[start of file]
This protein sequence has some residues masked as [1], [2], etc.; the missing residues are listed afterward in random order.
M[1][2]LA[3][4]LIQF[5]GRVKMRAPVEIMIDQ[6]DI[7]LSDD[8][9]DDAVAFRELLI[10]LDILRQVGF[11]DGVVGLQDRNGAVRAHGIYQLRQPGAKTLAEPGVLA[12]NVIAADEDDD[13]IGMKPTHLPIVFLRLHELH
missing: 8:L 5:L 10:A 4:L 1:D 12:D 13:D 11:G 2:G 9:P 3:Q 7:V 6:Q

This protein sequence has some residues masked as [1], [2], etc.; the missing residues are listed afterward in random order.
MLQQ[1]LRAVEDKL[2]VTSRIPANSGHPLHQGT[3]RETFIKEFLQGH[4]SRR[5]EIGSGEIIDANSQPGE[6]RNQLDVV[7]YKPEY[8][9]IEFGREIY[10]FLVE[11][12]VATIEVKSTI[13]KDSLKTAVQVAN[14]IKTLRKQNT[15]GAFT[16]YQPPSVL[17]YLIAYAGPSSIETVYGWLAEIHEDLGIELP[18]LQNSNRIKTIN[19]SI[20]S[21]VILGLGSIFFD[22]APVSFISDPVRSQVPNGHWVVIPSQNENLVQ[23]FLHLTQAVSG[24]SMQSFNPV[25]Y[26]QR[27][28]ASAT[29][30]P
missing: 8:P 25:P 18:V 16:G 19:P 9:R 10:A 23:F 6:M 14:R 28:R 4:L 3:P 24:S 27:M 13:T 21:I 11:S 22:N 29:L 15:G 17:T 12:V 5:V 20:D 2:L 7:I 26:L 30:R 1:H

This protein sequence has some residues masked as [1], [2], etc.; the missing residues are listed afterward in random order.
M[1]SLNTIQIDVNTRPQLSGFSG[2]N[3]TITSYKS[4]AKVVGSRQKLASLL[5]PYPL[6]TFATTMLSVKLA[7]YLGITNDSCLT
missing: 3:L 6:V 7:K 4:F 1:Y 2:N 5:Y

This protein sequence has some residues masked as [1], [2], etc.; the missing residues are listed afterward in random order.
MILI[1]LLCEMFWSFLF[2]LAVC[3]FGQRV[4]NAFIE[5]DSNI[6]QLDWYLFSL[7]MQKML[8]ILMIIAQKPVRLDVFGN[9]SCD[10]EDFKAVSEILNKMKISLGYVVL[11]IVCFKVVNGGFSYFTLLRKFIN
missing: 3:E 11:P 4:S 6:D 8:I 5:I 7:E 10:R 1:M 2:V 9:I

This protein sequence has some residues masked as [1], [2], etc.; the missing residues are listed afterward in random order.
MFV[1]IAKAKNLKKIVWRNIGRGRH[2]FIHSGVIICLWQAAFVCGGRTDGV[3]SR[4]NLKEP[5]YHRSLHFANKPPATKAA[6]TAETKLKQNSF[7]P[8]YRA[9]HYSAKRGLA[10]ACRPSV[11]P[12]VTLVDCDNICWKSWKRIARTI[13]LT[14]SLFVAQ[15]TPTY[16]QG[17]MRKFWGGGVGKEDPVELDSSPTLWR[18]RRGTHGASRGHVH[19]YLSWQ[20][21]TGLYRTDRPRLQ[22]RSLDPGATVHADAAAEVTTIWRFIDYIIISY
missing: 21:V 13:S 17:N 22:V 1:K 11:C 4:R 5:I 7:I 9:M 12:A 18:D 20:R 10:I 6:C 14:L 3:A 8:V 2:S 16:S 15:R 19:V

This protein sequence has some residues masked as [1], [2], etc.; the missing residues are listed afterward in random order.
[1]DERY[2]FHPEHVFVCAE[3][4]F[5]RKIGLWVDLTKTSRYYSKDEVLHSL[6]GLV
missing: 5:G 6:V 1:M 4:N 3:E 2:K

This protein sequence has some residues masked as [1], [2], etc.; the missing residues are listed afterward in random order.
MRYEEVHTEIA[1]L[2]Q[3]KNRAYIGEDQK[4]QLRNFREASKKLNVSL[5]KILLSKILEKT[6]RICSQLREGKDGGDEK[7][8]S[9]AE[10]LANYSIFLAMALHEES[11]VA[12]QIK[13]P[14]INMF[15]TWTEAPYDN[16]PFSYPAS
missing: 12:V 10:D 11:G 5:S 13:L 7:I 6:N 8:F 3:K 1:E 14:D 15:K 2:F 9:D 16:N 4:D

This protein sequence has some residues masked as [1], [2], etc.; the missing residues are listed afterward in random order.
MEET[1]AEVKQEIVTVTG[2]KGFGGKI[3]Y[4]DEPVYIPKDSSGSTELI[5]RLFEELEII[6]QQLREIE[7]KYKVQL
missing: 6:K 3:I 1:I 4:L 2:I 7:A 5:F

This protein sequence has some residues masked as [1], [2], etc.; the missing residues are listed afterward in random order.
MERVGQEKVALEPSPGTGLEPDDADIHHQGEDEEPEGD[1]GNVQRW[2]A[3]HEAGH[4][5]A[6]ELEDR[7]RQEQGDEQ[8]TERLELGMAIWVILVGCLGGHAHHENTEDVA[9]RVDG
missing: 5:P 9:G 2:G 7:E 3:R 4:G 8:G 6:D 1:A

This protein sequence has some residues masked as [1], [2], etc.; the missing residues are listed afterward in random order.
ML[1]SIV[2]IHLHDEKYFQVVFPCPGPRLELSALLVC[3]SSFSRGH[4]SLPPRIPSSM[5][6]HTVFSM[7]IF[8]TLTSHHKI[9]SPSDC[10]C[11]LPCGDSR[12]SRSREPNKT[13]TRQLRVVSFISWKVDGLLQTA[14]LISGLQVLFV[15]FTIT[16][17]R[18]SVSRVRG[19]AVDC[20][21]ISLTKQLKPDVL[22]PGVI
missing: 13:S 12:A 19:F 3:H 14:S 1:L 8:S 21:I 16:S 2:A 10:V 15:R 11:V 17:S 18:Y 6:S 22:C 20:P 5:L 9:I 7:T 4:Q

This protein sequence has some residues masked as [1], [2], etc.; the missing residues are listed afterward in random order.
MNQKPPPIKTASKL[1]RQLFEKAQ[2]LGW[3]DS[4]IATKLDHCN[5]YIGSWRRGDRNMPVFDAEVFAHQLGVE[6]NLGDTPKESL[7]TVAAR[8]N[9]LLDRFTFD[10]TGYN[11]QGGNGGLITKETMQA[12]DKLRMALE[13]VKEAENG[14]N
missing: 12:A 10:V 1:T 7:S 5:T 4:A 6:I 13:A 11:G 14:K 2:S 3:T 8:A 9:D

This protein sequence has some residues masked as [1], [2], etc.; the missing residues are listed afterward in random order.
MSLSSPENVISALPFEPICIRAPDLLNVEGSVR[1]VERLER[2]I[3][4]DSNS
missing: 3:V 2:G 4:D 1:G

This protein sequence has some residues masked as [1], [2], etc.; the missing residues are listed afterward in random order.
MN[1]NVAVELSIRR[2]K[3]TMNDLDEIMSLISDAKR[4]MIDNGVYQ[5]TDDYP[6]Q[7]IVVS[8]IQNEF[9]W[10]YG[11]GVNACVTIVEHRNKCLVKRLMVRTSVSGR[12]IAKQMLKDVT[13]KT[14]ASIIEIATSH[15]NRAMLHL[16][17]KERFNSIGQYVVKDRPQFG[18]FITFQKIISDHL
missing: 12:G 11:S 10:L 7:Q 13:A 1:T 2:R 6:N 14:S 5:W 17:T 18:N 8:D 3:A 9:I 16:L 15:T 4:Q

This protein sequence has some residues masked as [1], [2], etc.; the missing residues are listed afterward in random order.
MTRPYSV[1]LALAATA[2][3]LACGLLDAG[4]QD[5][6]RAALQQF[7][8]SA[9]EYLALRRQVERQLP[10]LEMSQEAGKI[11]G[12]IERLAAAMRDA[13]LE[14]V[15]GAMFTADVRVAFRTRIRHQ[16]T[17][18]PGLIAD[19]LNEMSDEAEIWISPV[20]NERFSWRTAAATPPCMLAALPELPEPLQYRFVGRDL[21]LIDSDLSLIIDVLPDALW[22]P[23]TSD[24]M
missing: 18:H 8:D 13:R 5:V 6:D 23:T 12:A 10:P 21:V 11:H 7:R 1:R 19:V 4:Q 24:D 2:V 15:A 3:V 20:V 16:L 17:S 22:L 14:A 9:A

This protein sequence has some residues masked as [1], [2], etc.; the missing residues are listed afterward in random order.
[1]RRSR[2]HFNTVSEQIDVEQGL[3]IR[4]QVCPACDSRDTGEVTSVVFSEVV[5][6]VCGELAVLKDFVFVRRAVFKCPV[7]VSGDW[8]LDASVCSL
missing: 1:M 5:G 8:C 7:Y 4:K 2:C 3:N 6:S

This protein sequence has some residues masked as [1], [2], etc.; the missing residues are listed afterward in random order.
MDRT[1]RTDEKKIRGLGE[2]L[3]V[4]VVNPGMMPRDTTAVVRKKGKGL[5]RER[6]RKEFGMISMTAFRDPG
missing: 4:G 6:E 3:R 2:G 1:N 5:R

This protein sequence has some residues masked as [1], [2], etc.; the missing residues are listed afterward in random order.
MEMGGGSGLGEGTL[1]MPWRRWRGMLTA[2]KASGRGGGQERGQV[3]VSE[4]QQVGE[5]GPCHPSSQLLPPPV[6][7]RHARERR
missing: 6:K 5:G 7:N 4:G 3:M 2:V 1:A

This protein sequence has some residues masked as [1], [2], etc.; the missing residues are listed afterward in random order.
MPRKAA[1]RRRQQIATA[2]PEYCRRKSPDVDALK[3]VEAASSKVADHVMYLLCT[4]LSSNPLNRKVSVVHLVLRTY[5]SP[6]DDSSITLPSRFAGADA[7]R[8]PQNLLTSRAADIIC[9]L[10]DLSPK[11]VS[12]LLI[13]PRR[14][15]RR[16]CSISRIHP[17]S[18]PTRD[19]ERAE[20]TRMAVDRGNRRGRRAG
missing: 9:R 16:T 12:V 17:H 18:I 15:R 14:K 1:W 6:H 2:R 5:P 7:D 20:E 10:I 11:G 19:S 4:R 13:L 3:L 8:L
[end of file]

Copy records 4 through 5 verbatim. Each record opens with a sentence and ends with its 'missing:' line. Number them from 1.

This protein sequence has some residues masked as [1], [2], etc.; the missing residues are listed afterward in random order.
MILI[1]LLCEMFWSFLF[2]LAVC[3]FGQRV[4]NAFIE[5]DSNI[6]QLDWYLFSL[7]MQKML[8]ILMIIAQKPVRLDVFGN[9]SCD[10]EDFKAVSEILNKMKISLGYVVL[11]IVCFKVVNGGFSYFTLLRKFIN
missing: 3:E 11:P 4:S 6:D 8:I 5:I 7:E 10:R 1:M 2:V 9:I

This protein sequence has some residues masked as [1], [2], etc.; the missing residues are listed afterward in random order.
MFV[1]IAKAKNLKKIVWRNIGRGRH[2]FIHSGVIICLWQAAFVCGGRTDGV[3]SR[4]NLKEP[5]YHRSLHFANKPPATKAA[6]TAETKLKQNSF[7]P[8]YRA[9]HYSAKRGLA[10]ACRPSV[11]P[12]VTLVDCDNICWKSWKRIARTI[13]LT[14]SLFVAQ[15]TPTY[16]QG[17]MRKFWGGGVGKEDPVELDSSPTLWR[18]RRGTHGASRGHVH[19]YLSWQ[20][21]TGLYRTDRPRLQ[22]RSLDPGATVHADAAAEVTTIWRFIDYIIISY
missing: 21:V 13:S 17:N 22:V 1:K 11:C 4:R 5:I 7:I 9:M 12:A 18:D 20:R 10:I 6:C 14:L 3:A 8:V 2:S 16:S 15:R 19:V